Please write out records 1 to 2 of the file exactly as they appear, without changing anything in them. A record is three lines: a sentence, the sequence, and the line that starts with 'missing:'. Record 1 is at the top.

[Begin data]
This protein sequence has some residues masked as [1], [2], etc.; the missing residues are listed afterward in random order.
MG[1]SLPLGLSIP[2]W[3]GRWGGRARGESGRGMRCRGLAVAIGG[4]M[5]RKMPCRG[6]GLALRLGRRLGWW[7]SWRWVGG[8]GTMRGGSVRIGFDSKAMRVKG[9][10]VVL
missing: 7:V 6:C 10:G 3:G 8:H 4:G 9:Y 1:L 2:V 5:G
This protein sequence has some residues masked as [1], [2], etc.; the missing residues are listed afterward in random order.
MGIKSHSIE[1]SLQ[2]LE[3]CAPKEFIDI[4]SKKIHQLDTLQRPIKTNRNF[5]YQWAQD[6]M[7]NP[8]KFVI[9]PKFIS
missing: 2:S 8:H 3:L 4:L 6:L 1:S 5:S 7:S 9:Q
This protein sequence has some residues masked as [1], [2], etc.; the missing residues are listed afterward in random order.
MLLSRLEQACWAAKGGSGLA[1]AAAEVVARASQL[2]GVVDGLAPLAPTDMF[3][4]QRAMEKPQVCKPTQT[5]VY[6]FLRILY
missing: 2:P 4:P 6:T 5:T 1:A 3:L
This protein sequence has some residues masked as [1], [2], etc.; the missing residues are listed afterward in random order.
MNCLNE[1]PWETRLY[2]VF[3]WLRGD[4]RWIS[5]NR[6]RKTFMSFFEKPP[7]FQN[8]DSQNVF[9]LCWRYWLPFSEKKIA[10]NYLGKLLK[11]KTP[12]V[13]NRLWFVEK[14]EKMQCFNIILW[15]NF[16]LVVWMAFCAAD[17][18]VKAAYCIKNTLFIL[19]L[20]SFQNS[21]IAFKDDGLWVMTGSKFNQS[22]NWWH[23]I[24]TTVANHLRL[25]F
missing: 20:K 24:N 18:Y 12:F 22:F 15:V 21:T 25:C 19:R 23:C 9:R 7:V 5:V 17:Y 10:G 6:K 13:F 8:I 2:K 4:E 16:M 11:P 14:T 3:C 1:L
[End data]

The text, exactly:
This protein sequence has some residues masked as [1], [2], etc.; the missing residues are listed afterward in random order.
MG[1]SLPLGLSIP[2]W[3]GRWGGRARGESGRGMRCRGLAVAIGG[4]M[5]RKMPCRG[6]GLALRLGRRLGWW[7]SWRWVGG[8]GTMRGGSVRIGFDSKAMRVKG[9][10]VVL
missing: 7:V 6:C 10:G 3:G 8:H 4:G 9:Y 1:L 2:V 5:G
This protein sequence has some residues masked as [1], [2], etc.; the missing residues are listed afterward in random order.
MGIKSHSIE[1]SLQ[2]LE[3]CAPKEFIDI[4]SKKIHQLDTLQRPIKTNRNF[5]YQWAQD[6]M[7]NP[8]KFVI[9]PKFIS
missing: 2:S 8:H 3:L 4:L 6:L 1:S 5:S 7:S 9:Q